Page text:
3 ways the Black community can participate in cooperative economics

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Dec. 29 is the fourth day of Kwanzaa, which celebrates the principle of Ujamaa otherwise known as cooperative economics.

On the fourth day, the black candle in the kinara is lit first, then the left red one, the farthest right green one and the next red candle at the left-hand side of the black candle. Cooperative economics are discussed, the Unity cup is shared and then the candles are extinguished.

Here are three ways the Black community can participate in Ujamaa.

Buy from a Black business

The first step in cooperative economics is to support someone else in your community. Buying from a Black local business is the first step to improving the Black community through finances.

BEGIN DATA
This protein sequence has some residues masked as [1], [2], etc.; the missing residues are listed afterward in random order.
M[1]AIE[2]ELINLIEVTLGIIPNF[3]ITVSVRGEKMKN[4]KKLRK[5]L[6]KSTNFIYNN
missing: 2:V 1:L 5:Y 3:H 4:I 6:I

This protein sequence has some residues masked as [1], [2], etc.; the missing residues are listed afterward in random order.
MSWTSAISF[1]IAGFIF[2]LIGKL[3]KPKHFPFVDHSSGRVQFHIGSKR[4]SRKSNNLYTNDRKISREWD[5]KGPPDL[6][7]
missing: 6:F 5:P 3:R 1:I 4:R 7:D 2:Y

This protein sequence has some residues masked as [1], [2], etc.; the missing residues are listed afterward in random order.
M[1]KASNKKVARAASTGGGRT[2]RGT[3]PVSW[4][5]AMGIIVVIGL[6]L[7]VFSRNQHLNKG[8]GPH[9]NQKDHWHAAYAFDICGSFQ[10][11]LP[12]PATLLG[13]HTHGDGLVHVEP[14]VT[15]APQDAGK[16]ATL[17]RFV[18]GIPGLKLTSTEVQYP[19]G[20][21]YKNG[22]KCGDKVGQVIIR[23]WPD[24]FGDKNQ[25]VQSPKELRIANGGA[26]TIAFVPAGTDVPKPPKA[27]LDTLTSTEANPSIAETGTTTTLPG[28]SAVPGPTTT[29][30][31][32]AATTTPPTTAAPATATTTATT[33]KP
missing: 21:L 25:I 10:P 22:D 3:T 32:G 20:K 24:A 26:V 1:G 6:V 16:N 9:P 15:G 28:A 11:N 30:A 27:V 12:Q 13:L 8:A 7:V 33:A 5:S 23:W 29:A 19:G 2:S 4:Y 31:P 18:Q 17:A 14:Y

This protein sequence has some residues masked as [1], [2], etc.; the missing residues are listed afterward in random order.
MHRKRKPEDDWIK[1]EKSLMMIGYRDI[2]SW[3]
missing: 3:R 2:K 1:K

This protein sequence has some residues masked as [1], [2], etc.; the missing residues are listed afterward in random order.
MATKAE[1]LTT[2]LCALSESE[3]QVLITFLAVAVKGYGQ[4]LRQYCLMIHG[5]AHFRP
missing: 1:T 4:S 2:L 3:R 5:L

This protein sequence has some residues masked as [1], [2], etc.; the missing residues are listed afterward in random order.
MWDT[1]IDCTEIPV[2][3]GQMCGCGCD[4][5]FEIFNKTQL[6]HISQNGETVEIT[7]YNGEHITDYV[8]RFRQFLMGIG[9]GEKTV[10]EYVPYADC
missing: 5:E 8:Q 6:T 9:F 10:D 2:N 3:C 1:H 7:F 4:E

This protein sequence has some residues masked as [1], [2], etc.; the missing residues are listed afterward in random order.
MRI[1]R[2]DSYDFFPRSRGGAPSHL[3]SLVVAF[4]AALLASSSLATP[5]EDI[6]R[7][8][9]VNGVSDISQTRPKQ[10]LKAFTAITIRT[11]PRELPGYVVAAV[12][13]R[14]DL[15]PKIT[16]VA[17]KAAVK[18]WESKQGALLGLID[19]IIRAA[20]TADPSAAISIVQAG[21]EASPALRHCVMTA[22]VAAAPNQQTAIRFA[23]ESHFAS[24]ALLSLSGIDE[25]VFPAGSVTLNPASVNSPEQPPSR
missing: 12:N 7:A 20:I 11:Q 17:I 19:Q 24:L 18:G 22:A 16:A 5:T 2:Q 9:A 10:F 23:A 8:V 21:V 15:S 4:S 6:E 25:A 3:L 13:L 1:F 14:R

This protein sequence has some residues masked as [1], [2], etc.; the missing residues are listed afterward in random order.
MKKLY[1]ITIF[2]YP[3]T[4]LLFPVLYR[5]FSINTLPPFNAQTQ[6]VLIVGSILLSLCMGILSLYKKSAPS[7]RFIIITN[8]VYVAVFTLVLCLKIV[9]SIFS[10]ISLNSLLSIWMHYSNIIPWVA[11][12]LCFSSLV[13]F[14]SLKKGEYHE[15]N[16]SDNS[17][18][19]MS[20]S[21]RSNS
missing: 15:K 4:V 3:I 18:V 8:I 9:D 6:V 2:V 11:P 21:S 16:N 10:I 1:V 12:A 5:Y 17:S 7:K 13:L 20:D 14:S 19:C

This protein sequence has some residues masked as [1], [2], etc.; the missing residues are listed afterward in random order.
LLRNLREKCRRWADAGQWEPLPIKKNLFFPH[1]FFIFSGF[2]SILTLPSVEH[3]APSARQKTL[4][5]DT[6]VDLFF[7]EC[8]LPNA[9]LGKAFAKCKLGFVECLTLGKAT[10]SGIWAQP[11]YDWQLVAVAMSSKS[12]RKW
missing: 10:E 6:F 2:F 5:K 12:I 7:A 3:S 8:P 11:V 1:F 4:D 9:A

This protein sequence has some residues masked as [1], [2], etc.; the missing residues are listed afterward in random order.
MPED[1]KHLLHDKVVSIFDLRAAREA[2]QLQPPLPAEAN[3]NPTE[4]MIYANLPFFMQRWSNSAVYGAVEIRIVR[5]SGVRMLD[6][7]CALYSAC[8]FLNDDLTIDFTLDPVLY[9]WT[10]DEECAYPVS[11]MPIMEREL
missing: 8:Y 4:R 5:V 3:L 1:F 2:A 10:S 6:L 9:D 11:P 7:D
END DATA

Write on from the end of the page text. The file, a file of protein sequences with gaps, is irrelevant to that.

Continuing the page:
Black business owners donate to the community

After making a profit from community support, local business owners should put the money back into the community by donating to local organizations or tithing to churches that use the funds to benefit the community.

Black business employees and owners support other Black businesses 

To circulate the funds within the Black community, beneficiaries of Black businesses use other Black businesses to fulfill their needs. For example, an employee from a Black-owned car wash buys dinner from a Black-owned restaurant.

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